Profile: Patrick Richard, founder and CEO of Stoneweg US
Real Estate Quarterly
Swiss citizen and St. Petersburg resident Patrick Richard likes to veer off the beaten path. He’s the founder and CEO of Stoneweg US, a real estate investment firm specializing in acquisitions and developments that serves as the American arm of Stoneweg SA, which also has offices in Switzerland, Spain, Italy, Ireland and Andorra.
Unlike many Florida developments solely geared towards luxury living in major metros, Stoneweg’s latest project, Tuscan Reserve Apartments, involves renovating and expanding an existing apartment complex from 16 units to 123 sustainable units in Palm Coast, a growing city nestled between St. Augustine and Daytona Beach.
Upon completion, Tuscan Reserve Apartments will be a market-deal residence, with superior amenities and polished designs for all potential residents. “We develop quality, sustainable living environments for people who can’t afford to live in the downtown areas of any big city with today’s inflated rents,” Richard says. “It’s the strategy we started with and where most of our investments are. In my business, I have many different clients but my most important client is our residents. I owe them a roof, security, sustainability, affordability and peace of mind. At the end of the day, we’re really service providers and the service we provide is comfortable living.”
From a young age, Richard gravitated toward new paths. As a 15-year-old, Richard left his family for Frankfurt, Germany, on an extended exchange program to learn a new culture and the German language. As a young adult, back in his native Switzerland, he tested himself with rock climbing, skiing and mountaineering. His father was a banker and his mother a nurse, yet Richard pursued law as an area outside his comfort zone, at the University of Geneva. After passing the bar, he started his own successful general practice. “I didn’t have any connections within law,” Richard says, “so I just founded my own firm, taking on many different kinds of clients. The entrepreneurial spirit was there from the beginning of my working life.”
Six years later, in 2006, Richard discovered the challenge of real estate by chance, and his life charted a new course. As he explains, “A friend of mine introduced me to a client who needed legal assistance with a real estate issue. They had a portfolio that they wanted to swap into a real estate investment trust fund and they didn’t know how to do it. I didn’t know how to do it either, but we decided to figure it out together.”
“It became a passion because the project was so big and it took so much of my time. There were so many different aspects of the work that I enjoyed. It was also a great success story because my clients started from nothing, yet they brought together a portfolio worth $30 million, and then we were able to bring it to the next level and create a fund, raising about $100 million for our first capital increase.”
From that beginning, Richard and his partners founded Procimmo SA, working together until their paths amicably diverged. “We had two different visions and strategies for continuing. The opportunity for Stoneweg US arose, so I sold my shares to pursue my own vision.” Leaving on good terms, Richard remained on the board at Procimmo SA for another two years before finally stepping down last year to focus on Stoneweg.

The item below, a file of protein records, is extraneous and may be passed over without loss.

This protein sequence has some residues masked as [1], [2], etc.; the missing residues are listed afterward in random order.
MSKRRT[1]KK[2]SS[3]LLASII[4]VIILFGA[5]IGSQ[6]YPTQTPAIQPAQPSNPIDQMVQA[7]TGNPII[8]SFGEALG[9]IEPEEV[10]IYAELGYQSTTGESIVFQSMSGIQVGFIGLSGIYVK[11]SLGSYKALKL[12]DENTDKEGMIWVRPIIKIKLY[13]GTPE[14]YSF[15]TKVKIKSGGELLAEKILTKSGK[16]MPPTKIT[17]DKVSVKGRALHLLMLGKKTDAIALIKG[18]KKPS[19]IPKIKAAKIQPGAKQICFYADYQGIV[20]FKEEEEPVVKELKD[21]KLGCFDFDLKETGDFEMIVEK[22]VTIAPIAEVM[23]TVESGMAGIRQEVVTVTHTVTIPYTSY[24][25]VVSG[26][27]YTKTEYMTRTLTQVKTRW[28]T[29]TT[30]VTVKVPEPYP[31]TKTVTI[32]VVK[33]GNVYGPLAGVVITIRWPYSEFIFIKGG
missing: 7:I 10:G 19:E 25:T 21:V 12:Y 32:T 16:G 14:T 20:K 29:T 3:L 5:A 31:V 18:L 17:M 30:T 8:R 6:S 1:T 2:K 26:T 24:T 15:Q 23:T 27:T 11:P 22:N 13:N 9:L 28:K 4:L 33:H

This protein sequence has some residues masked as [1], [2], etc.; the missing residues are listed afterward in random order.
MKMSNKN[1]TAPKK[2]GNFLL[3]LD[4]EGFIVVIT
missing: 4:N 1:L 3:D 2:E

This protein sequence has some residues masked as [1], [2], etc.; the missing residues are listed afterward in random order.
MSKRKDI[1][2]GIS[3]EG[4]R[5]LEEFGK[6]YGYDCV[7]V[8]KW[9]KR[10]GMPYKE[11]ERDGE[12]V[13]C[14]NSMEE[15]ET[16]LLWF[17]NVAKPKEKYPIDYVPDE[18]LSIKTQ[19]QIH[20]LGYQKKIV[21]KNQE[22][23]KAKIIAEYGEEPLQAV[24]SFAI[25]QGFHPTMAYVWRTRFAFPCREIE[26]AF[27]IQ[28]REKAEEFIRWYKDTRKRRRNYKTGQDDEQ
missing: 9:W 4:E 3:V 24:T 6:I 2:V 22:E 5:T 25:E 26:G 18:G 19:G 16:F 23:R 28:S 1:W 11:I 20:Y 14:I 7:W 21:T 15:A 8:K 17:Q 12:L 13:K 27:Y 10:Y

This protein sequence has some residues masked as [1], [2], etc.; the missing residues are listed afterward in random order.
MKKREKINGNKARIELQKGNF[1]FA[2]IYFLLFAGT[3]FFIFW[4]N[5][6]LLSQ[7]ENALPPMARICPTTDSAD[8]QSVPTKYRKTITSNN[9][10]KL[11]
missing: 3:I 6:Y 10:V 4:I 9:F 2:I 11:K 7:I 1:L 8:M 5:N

The company’s name itself suggests new routes, an original combination of the English word “stone” with the German word for “way.” Richard admits everything about his work in America feels like carving out an unknown trail, despite the familiarity of real estate: “ I’m doing exactly the same thing I was doing in Switzerland: running an asset management company and buying, managing and selling real estate. While the nature of what I’m doing may seem like exactly the same thing, it’s completely different because the way real estate operates here is completely different. The benchmarks are different, the financing is different, the relationship with the sellers and the buyers are different, the relationships with the residents are different, the type of assets you buy here are different. I am perpetually learning new things here which brings so much to me and my own personal development.”
Richard and his family were previously connected to the St. Petersburg community. When Richard suggested a vacation to South Florida, on the recommendation of a friend, his wife researched the state and came back with St. Petersburg. Before returning to Switzerland on that first trip, the couple were so impressed they bought a second home in the area. “It’s the city, it’s the people, it’s the walkability, the size, the water, the subtropical climate, all of it. We left a paradise in Switzerland to come to another paradise here.” They moved permanently in 2018, living just south of downtown on the Bay.
Richard is excited about the road ahead, despite—or because of— any obstacles along the way. One unexpected challenge involves communication. Although multilingual, Patrick admits he sometimes has to repeat himself or find other ways to say the same thing, when speaking in English. The context he most wants to improve is American sports talk. “I’m lacking your typical American sports background, and I miss that. Sports are a great connection and many Americans are linked with some type of sports team, as a fan. It’s a part of many casual conversations, so it’s a definite cultural difference.”
With all the Bay area teams to choose from, Richard will soon find the way to Florida sports, but in the meantime, he’s focused on directing Stoneweg. “You can’t do any business today unless you’re sustainable. It’s in our DNA as a company. We do everything we can to go the sustainable route. Even if it costs a lot of money, it has a high return for our residents, for investors and for the planet, so it’s definitely the way we will go.” ♦